Whitler notes in her recent Harvard Business Review article that there are three types of CMO roles: those that focus on strategy and innovation (about 31%), those that focus on commercialization through marketing communications (46%), and those that do both (23%). Many CMOs’ background and current role focus is in marketing communications, rather than broader business strategy. They are often less experienced with the complexities of bringing together technologies, customer data, buyer’s journeys, etc. into a holistic plan that drives business growth. She explains in our interview:
"Not all CMOs have the same training, skill, expertise, and competency. Some CMOs started in consulting and have had predominantly backgrounds that focus on engineering solutions to problems. Other CMOs have worked predominantly on the selling or commercialization side of marketing, focusing on promoting, through traditional and contemporary vehicles, a company’s products or services. And some CMOs have primarily a General Management background, responsible for the P&L of the business. As you can imagine, if one CMO doesn’t have training, experience, and skill in setting strategy, then they wouldn’t be prepared or equipped to step into a strategy role."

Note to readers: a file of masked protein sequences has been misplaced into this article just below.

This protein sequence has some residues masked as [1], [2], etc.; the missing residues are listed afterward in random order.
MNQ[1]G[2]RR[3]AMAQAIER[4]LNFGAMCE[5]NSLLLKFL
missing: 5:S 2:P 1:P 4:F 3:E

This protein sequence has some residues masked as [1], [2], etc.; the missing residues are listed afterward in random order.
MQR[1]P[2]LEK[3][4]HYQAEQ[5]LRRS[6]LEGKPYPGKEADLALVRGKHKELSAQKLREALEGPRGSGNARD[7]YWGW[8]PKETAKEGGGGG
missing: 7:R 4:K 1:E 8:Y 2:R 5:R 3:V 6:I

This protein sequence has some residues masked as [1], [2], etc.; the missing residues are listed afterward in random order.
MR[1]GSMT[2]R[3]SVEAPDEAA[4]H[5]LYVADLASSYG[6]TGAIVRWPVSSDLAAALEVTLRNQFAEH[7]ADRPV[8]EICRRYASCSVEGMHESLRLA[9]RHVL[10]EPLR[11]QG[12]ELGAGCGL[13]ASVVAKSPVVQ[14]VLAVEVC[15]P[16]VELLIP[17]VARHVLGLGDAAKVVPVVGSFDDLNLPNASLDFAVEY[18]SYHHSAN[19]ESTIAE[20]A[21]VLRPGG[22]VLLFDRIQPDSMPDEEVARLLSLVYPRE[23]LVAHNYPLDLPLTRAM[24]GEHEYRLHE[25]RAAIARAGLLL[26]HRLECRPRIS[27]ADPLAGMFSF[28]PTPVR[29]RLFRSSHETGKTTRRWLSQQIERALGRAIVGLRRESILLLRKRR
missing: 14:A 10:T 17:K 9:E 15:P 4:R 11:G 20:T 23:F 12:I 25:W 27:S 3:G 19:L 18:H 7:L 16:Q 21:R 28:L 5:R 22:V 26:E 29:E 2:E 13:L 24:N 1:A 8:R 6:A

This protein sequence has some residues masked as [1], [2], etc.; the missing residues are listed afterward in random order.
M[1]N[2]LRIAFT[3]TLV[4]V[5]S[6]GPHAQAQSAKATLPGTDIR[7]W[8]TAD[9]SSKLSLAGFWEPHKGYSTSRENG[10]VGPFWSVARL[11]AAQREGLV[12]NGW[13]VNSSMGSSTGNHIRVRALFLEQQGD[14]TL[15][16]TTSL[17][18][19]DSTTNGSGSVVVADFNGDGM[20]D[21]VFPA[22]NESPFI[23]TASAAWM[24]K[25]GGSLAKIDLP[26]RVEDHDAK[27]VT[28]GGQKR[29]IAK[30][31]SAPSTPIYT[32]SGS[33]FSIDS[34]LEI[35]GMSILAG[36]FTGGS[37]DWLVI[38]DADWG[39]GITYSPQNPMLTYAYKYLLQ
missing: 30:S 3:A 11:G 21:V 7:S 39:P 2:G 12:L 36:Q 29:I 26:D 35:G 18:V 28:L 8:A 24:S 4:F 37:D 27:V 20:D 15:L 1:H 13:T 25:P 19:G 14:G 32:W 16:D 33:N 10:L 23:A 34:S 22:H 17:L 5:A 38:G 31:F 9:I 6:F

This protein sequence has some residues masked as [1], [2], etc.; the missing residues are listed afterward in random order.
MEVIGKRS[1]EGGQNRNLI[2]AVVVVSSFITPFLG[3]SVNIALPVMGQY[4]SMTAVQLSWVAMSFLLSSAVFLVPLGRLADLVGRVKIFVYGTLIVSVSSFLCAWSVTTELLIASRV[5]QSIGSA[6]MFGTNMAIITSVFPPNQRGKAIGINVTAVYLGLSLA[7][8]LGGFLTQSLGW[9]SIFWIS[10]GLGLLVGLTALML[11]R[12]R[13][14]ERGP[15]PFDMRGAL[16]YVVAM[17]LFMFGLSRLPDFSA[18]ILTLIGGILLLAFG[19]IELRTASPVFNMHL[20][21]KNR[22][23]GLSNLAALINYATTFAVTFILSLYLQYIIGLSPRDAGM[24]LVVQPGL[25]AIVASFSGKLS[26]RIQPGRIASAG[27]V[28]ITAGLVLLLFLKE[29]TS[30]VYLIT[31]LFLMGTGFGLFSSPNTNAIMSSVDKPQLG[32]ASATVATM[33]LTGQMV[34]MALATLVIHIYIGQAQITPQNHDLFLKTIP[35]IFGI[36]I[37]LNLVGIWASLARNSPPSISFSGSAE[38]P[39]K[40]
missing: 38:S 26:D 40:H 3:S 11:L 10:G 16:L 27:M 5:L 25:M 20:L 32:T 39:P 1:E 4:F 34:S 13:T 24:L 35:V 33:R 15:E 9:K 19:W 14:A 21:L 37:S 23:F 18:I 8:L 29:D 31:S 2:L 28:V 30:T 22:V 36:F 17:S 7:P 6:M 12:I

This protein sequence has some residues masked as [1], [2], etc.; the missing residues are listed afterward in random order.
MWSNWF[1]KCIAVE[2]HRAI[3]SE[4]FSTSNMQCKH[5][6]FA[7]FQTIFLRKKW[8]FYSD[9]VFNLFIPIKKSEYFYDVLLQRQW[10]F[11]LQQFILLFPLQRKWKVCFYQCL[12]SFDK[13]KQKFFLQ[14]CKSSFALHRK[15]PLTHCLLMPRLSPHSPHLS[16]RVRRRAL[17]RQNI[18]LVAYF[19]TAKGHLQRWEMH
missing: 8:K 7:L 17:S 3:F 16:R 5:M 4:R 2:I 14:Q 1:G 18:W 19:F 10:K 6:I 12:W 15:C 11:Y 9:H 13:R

CMOs therefore need to do some reflection as to their true expertise and capabilities before deciding to bring all strategy in-house. I can understand the drive to do so, but I would advise a careful balance between partnering with professional strategists and gradually bringing strategic planning in-house—should you ultimately decide to go that route.
The Big Picture for CMOs
All three of these issues that marketing leaders are facing today require some serious self-reflection. Our C-suite colleagues expect grand results from us, and we need to deliver quickly—or face the revolving CMO door. This requires, at the highest level, carefully considering the type of roles we accept through the lens of our own background and capabilities, as well as where we want to be moving forward. It also requires that we fulfill these roles with that lens in mind, partnering with external resources to fill important gaps in our own skill set.
If we all keep our eye on this ball, we just may see that 4-year CMO tenure start to creep upward.